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Master Syllabus

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Administrative Unit: Language and Communications Studies Department
Course Prefix and Number: ENGL 314
Course Title: Intermediate Creative Writing II -- Creative Nonfiction
Number of:
Credit Hours 3
Lecture Hours 3
Lab Hours 0
Catalog Description:

An intermediate workshop class in the writing of short creative nonfiction.  Prerequisite: ENGL 207.

Prerequisite(s) / Corequisite(s):

ENGL 207

Course Rotation for Day Program:

Offered every three semesters.

Text(s): Most current editions of the following:

A text on the craft of creative nonfiction, such as what is listed.

One to four works of creative nonfiction by multiple authors.

To Tell the Truth
By Connie Griffin
Course Learning Outcomes
  1. Demonstrate the craft of creative nonfiction in at least three subgenres (e.g. memoir, lyric essay, personal essay, literary journalism).
  2. Revise original creative nonfiction using feedback from instructor and peers.
  3. Analyze creative nonfiction by peer and professional writers, paying special attention to elements of craft and genre.
Major Topics/Skills to be Covered:
  • Students should write and workshop at least three works of creative nonfiction.
  • Other non-workshopped creative writing exercises should be assigned.
  • Students should write in at least three subgenres of creative nonfiction (e.g. memoir, lyric essay, personal essay, literary journalism).
  • Students should be instructed in, and use, the terminology of the craft of creative nonfiction.
  • Students should read and analyze multiple works by professional writers of creative nonfiction.
  • Students should practice the conventions of creative writing workshops by participating in three workshop sessions.
  • Students should write responses to workshop pieces in preparation for workshop and should participate actively in the workshop process. Instructors should collect written workshop responses over the course of the semester and assign a grade to them. In addition, instructors may be asked to collect data on workshop responses for assessment purposes.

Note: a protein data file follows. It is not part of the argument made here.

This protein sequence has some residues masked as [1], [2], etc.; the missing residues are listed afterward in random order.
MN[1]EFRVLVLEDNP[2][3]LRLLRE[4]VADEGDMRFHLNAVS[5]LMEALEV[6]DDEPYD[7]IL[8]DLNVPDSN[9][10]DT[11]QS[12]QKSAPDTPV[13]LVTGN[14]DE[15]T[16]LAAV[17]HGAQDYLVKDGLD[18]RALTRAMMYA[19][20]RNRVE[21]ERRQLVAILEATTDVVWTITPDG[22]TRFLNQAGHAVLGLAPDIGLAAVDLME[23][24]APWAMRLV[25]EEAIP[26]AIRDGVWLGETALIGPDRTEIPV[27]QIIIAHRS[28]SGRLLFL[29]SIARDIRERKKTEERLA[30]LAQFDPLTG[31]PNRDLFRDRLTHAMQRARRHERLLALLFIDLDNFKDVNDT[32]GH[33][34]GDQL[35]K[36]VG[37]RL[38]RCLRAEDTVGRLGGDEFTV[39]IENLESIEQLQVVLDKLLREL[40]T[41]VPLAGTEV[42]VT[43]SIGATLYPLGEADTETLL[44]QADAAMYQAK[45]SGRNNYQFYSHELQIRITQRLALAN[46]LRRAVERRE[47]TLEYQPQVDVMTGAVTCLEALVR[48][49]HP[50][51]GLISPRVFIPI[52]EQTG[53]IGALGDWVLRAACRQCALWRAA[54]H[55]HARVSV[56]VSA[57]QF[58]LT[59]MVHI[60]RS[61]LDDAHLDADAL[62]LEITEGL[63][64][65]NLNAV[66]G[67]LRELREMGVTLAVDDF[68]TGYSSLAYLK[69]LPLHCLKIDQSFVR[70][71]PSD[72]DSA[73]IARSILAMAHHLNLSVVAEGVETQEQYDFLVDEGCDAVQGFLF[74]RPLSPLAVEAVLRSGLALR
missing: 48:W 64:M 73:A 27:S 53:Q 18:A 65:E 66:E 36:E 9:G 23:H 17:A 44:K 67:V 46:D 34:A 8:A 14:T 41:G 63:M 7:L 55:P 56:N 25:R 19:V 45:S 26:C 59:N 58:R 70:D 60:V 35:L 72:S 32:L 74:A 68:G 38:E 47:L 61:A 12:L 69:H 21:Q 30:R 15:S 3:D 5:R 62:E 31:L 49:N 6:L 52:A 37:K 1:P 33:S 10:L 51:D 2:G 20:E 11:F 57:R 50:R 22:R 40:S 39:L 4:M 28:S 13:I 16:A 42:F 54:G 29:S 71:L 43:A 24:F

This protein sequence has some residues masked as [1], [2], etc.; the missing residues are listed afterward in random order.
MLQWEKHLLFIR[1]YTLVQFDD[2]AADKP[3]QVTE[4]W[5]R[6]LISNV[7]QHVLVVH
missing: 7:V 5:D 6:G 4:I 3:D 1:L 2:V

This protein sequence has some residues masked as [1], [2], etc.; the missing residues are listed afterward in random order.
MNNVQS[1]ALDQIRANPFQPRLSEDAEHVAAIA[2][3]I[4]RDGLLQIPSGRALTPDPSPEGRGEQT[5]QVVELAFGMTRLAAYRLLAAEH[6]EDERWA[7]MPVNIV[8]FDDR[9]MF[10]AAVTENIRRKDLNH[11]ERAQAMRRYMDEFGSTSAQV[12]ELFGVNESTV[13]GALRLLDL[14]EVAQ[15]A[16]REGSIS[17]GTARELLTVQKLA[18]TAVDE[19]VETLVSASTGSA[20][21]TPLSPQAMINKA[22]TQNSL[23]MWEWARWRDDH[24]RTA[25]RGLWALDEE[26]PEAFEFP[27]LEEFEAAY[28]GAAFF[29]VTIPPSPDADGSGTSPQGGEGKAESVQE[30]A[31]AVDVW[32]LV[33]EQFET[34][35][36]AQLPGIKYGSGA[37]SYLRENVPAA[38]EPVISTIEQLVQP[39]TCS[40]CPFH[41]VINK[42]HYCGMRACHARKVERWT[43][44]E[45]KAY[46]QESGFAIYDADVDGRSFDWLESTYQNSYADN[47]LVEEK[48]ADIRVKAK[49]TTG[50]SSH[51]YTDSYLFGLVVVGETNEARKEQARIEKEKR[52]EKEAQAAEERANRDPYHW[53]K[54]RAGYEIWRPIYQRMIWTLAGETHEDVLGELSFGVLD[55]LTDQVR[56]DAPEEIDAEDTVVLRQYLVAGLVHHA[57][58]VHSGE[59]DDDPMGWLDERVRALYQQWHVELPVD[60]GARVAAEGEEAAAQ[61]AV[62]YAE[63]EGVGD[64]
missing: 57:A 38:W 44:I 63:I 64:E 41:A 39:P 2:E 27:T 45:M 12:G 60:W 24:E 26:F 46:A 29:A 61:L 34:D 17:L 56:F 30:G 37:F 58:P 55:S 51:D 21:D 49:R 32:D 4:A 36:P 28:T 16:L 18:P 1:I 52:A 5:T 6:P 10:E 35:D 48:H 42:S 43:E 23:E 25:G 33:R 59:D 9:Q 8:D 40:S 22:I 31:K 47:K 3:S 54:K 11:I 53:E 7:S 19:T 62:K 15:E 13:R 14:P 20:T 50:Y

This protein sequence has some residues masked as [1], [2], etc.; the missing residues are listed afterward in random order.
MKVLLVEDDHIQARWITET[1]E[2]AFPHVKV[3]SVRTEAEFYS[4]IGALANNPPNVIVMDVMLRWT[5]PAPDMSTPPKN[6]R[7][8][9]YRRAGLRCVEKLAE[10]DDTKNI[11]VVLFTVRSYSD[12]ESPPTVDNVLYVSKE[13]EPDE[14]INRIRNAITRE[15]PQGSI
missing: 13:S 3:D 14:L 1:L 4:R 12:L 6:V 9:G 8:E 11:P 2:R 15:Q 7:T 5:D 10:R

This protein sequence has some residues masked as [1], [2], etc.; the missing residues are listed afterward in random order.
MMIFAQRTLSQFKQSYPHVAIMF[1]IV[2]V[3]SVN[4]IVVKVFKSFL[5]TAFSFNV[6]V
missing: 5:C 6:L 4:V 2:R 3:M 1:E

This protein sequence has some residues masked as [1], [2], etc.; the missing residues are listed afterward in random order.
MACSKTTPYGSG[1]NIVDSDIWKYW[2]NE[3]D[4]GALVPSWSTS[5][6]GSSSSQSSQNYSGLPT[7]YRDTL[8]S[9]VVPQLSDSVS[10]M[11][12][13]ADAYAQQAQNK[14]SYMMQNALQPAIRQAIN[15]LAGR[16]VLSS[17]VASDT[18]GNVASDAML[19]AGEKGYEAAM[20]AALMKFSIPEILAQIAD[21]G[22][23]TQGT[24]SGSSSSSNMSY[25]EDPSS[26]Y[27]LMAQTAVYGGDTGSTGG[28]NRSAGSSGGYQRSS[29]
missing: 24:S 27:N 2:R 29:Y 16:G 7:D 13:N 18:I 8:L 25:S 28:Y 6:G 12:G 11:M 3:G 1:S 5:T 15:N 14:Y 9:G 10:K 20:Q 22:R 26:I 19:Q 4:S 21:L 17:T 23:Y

• Through composition of 40-60 pages, students will demonstrate knowledge of, and capability to use, the following tools through in-class work and written assignments:
  • Subgenre identification and construction: memoir, literary journalism, personal and lyric essay
  • Significant detail: showing versus telling
  • Characterization: dialogue, appearance and many other components of drawing a round character
  • Plot: the inverted question mark for more traditional narratives as well as experimental forms like the lyric essay and prose poem.
  • Time and Place: setting not just as backdrop but as integral to creating mood, evoking symbolism and characterization
  • Point of view and narrative persona -- the construction of the eye and "I"
  • Theme and tropes
  • Revision with an emphasis on development
  • After the midpoint of the semester, students should write a short paper requiring them to analyze a piece of professional creative nonfiction in regard to the craft and genre elements employed. More such assignments may be required at other points during the term, if the instructor so desires. Data from this literary analysis may be collected for assessment purposes.
  • Students should write a total of 40-60 pages of original creative nonfiction in the course. Some of this writing should be revised for the final portfolio.
  • The culminating assignment in the course is the production of a final portfolio of revised creative nonfiction. This portfolio should include a written reflection on the revisions that the student has made in response to peer and instructor feedback. Data from this assignment may be collected for assessment purposes.
  • Students should present their work to the class in a manner (such as an oral presentation) appropriate to the venue in which the course is taught.
  • Instructors may be asked to collect information from the assignments specified in the Major Topics/Skills section. This information will be provided to the English program for evaluation.

Recommended maximum class size for this course: 15

Library Resources:

Online databases are available at the Columbia College Stafford Library.  You may access them using your CougarTrack login and password when prompted.

Prepared by: Christina Ingoglia Date: April 15, 2015
NOTE: The intention of this master course syllabus is to provide an outline of the contents of this course, as specified by the faculty of Columbia College, regardless of who teaches the course, when it is taught, or where it is taught. Faculty members teaching this course for Columbia College are expected to facilitate learning pursuant to the course learning outcomes and cover the subjects listed in the Major Topics/Skills to be Covered section. However, instructors are also encouraged to cover additional topics of interest so long as those topics are relevant to the course's subject. The master syllabus is, therefore, prescriptive in nature but also allows for a diversity of individual approaches to course material.

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